Commentary: The abolition of debate

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Guess what takes place next week?

Mark your calendars for the World Week for the Abolition of Meat (May 21 through 27). Although it’s centered in Paris, the organizers claim there will be companion events taking place elsewhere in France and in Switzerland.Not exactly worldwide participation, but one supposes that abolition of livestock and an end to all consumption of animal foods has to start somewhere.

“A large demonstration for the closing down of slaughterhouses will be an occasion to address the public and proclaim that the production and consumption of meat (and fish as well as other animal products) cause immense harm to animals, are not morally defendable, and must therefore be abolished as soon as possible,” a proclamation from the organizers announced.

Actually, that statement sounds rather tame compared with some of the incendiary missives from more radical groups here in The States.

“We hope that demonstrations such as these will soon be organized around the world and will foster a rapid increase in awareness: the animal question is a crucial moral and political question must be taken into account on all levels of society,” the proclamation stated.

The naiveté evident in such rose-tinted optimism is stunning. But it’s also evidence of the canyon-size gulf between theory and reality that infects the anti-animal agriculture community.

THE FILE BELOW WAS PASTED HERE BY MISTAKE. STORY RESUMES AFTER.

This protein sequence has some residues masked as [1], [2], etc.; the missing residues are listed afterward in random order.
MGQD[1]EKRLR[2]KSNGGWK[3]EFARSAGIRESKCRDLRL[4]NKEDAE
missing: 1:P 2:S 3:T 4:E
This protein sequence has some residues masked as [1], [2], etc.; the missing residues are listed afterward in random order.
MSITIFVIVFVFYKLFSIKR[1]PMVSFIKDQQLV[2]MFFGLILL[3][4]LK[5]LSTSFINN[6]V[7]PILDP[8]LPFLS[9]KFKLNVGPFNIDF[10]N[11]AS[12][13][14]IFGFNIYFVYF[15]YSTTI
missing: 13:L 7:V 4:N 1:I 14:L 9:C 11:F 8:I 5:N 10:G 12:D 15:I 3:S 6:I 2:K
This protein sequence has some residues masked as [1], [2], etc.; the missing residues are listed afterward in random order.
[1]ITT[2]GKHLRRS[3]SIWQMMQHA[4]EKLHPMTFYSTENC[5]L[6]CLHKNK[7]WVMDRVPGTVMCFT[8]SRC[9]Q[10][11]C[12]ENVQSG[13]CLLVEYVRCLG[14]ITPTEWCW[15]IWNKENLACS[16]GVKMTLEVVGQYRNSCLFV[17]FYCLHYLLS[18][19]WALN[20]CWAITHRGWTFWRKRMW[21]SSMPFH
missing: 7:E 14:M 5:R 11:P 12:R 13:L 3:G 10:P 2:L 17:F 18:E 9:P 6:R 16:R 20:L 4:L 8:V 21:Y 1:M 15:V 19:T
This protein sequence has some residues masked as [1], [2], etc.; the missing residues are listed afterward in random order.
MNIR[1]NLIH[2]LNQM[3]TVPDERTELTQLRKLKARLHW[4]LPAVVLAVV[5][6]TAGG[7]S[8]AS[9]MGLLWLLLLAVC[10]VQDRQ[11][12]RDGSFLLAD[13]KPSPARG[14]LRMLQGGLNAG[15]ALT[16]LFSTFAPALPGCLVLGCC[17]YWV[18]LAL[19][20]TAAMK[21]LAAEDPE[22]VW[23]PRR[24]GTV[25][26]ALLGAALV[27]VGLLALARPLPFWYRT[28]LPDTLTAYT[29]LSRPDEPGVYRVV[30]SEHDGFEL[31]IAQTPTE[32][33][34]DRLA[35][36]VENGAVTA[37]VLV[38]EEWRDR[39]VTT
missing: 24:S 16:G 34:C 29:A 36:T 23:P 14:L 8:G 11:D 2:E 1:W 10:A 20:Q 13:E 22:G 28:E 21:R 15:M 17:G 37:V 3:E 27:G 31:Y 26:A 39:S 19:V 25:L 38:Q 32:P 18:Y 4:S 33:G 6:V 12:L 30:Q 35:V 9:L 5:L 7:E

To be concerned about the humane treatment and well-being of both wild and farm animals is commendable. To be convinced that anything having to do with raising livestock or managing wildlife is immoral is certifiable.

In conjunction with the Abolition of Meat Week, a Veggie pride March is also on tap for Marseille, France. Its publicity pitch is equally revealing for the way it characterizes the rationale for vegetarianism. Here is how its organizers describe it:

  • The demonstration must be centered on the refusal to eat animals out of regard for the animals. Other motives to be a vegetarian—the environment, health, the Third World—must be either left out altogether or be given a clearly subordinate status.
  • The participation in the demonstration is open to any person who refrains from eating animals out of regard for the animals (whether or not that person has additional motives to be vegetarian).
  • Veggie Pride must be a demonstration of individuals, who come to demonstrate as individuals. Associations and other groups may be present, but in a subordinate manner, for instance by participating in activities organized outside of the main demonstration.
  • The demonstration asks society to accept an open debate on the issue of the consumption of meat in relation to the violence that it implies against the animals.

Here’s the best part of the statement, though: “The demonstration is nonviolent, and if possible, legal.”

In other words, anything goes, as long as the participants can assure themselves it’s for a “good” cause.

Rather than “open debate,” unfortunately, most committed veggie activists lean toward the “if legal” phrase. Which is the crux of the dilemma in attempting to animate any discourse on the subject of livestock production and meat-eating” Facts don’t count when emotions drive the issues. Science doesn’t matter if people’s convictions are based on principles, not hypotheses.